It can also copy a TiVo partition. One night while operating while sleepy, I accidentally said SDA1 SDA2, instead of SDA SDB, and copied partition 1 of drive A over the top of partition 2 of drive A. Thankfully, I had made sure to have a backup copy of the drive A I was working with (A was supposed to be source, B was supposed to be target).

    Surprisingly, the drive I accidentally copied partition 1 over partition 2 on, only behaved differently, in the sense that it was left unable to do a KS52, or install a software update to partition 2. It basically nuked the alternate partition swapping function. This may be a way to disable future software updates, for those who may want to do that. Or, maybe it will somehow just use the one partition set, and not disable future updates. There are reasons for wanting to do this. However, this was on a TiVo HD drive, which made it hard to see if it could "block" an update. With 11.0m rolling out, perhaps now is my chance to see what happens...

    EDIT/ADD: What I found interesting is that while partition 1 is small, and partition 2 is larger, partition 2 retained it's size. I think the accidental over-write just sector-by-sector overwrote the beginning of partition 2, and left the rest of that partition alone. I also tried every kickstart repair function, to try and fix what I had done. Not only did the drive not turn into a brick, but all just remained the same (with the #1 partition overwritten to the beginning of partition #2, and no alternate partition swapping taking place).
     
  10. Worf

    Worf Active Member

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    Sep 15, 2000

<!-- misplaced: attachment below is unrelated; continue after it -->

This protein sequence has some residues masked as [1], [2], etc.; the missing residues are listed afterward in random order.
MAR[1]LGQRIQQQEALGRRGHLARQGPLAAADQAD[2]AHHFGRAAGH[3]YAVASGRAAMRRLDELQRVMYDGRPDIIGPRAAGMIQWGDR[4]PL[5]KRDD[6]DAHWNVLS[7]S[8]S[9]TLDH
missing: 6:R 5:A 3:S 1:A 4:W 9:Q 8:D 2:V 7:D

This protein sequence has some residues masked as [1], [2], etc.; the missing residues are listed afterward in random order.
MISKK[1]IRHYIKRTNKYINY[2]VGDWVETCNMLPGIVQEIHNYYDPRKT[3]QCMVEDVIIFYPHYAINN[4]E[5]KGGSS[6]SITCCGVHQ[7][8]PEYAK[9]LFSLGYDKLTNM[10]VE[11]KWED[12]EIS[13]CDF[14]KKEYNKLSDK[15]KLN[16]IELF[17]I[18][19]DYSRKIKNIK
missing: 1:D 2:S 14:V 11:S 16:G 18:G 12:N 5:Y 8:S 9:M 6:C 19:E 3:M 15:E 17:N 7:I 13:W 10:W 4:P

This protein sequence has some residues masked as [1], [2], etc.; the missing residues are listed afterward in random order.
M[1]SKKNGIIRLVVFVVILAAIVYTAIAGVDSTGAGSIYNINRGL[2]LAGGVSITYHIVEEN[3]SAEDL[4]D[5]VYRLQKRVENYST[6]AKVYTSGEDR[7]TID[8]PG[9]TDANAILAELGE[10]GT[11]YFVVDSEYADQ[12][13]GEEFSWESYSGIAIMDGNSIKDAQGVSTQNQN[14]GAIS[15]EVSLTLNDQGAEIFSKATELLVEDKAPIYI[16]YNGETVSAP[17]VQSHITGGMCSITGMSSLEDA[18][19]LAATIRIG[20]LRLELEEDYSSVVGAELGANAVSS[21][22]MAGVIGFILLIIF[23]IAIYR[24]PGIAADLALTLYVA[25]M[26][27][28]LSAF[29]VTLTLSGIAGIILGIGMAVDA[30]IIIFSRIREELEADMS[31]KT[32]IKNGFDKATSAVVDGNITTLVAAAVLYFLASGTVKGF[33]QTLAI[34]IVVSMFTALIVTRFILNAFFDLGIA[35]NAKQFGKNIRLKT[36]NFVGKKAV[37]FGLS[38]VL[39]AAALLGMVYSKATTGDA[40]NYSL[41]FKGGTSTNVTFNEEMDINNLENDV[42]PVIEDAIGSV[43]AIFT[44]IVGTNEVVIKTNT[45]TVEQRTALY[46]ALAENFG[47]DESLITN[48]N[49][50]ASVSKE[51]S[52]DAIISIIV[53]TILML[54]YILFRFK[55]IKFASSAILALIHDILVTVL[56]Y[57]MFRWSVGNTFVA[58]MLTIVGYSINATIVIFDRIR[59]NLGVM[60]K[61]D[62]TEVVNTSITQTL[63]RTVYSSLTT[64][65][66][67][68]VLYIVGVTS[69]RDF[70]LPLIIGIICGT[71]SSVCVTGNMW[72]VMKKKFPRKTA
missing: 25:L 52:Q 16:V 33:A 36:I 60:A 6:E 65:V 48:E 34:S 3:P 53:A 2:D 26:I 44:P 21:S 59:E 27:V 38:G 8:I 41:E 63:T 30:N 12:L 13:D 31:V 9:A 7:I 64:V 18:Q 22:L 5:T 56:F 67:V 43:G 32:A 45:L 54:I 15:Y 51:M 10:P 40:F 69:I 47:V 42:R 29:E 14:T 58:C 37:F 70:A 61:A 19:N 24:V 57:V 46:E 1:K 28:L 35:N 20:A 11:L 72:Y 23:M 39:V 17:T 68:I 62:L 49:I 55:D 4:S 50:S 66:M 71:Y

Well, the problem was the dominant OS was Windows XP, which lacked all support for 4K, and even worse, always misaligned the partition. If you ran Linux, no problem.

    Windows 7 doesn't quite support 4K native, but Windows 8 does. Windows 7 however stuck to a much saner partitioning scheme which didn't misalign partitions (and actually aligns it for SSDs).

    Of course, 4K drives are nothing compared to SSDs which require even more special alignment to a block (128-256k).
     
  11. nooneuknow

    nooneuknow TiVo User Since 2007

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    Feb 5, 2011
    Cox Cable...
    Well, as soon as MS ends all access to support and Windows/Microsoft update, that stubborn XP might finally take the slide in numbers it has defied. Does XP still have access to updates? I've got a few dormant XP units around that I should update, if it's still an option.

    The delicate issue with the blanket statement of "Linux=no problem", is that TiVo is a "Tivoized" Linux OS (take a look on Wikipedia, and you'll find that term and an article all about it). I understand that this whole APM - Apple Partition M(whatever it actually stands for), is yet some other TiVoized part of the mix, which I think is where the problem lies...

    I don't want to go Off-Topic... But you brought up SSDs, which are giant flash drives. How does one take a USB (flash memory) stick, and determine what sector size to format it with, other than trial-and-error, by measuring what sector size gives the best read/write times? Is there a tool that can "suss" that information out? Sometimes you just can't go to a website and get that info, especially when many of the drives give no indication of who even made any one part of the whole. I know Windows 8 can somehow figure it out. I just started with Win7, and Win8 isn't for me at all...
     
  12. ggieseke

    ggieseke Active Member

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    Updates to XP will continue until April 8, 2014. After that it will still run fine but without ongoing security patches I'd probably limit my use of it to running older software and keep it away from the internet.

    It's had a hell of a run.
     
  13. cuda74360

    cuda74360 New Member

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    Jul 12, 2013
    Since I restored a truncated image to the drive first, there was no need to copy block 0. I didn't copy the APM, as that would overwrite the corrected partition table I created with the original one.

    The image files were the same size as the partitions.
     
  14. jmbach

    jmbach der Neuerer

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    Could you post the MFSinfo information on your modified drive.
    Just so I understand your process, you first restored the truncated image, backed up each partition, modified the partition structure with pdisk, then restored each partition.